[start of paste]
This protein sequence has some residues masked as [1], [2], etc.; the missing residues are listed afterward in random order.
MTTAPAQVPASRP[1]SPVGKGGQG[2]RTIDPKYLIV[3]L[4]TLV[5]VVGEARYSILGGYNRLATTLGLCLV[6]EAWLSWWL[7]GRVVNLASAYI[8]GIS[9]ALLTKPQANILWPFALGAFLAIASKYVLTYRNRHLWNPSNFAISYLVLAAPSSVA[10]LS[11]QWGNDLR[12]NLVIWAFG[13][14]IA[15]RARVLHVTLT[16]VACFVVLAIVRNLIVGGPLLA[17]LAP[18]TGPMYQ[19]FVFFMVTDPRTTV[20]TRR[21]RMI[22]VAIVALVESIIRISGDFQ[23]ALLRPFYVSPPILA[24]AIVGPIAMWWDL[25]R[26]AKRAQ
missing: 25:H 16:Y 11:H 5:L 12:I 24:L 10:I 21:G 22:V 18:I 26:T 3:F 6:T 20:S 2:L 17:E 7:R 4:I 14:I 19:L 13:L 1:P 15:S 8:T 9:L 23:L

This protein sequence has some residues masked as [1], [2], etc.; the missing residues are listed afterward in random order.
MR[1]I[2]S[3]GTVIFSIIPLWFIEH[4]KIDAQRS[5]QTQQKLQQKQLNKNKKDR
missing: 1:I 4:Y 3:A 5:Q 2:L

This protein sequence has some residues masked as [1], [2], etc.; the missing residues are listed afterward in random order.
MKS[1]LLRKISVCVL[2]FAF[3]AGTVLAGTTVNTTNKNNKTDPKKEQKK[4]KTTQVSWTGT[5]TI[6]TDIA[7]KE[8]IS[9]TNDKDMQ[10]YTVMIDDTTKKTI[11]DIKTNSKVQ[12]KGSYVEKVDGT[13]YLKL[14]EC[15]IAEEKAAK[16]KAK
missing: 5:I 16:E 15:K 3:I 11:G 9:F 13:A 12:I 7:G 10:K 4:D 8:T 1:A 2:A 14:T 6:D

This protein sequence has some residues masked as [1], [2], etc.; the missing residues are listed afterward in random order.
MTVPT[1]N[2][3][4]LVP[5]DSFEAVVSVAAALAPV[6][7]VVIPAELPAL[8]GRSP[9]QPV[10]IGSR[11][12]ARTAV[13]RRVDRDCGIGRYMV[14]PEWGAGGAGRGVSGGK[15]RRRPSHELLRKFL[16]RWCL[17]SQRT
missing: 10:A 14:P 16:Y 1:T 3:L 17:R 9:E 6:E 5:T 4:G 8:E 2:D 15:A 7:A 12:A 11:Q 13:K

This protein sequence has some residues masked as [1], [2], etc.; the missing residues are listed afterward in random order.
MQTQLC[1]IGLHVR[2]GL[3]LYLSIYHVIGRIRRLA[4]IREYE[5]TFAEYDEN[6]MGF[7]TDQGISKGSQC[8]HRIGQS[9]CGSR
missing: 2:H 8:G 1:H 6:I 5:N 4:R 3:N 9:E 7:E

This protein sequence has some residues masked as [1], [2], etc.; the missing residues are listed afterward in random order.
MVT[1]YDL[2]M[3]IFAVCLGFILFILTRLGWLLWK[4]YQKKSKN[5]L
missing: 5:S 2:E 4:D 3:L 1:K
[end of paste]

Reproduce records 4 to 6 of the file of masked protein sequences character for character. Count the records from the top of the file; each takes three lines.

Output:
This protein sequence has some residues masked as [1], [2], etc.; the missing residues are listed afterward in random order.
MTVPT[1]N[2][3][4]LVP[5]DSFEAVVSVAAALAPV[6][7]VVIPAELPAL[8]GRSP[9]QPV[10]IGSR[11][12]ARTAV[13]RRVDRDCGIGRYMV[14]PEWGAGGAGRGVSGGK[15]RRRPSHELLRKFL[16]RWCL[17]SQRT
missing: 10:A 14:P 16:Y 1:T 3:L 17:R 9:E 6:E 5:T 4:G 8:E 2:D 15:A 7:A 12:A 11:Q 13:K

This protein sequence has some residues masked as [1], [2], etc.; the missing residues are listed afterward in random order.
MQTQLC[1]IGLHVR[2]GL[3]LYLSIYHVIGRIRRLA[4]IREYE[5]TFAEYDEN[6]MGF[7]TDQGISKGSQC[8]HRIGQS[9]CGSR
missing: 2:H 8:G 1:H 6:I 5:N 4:R 3:N 9:E 7:E

This protein sequence has some residues masked as [1], [2], etc.; the missing residues are listed afterward in random order.
MVT[1]YDL[2]M[3]IFAVCLGFILFILTRLGWLLWK[4]YQKKSKN[5]L
missing: 5:S 2:E 4:D 3:L 1:K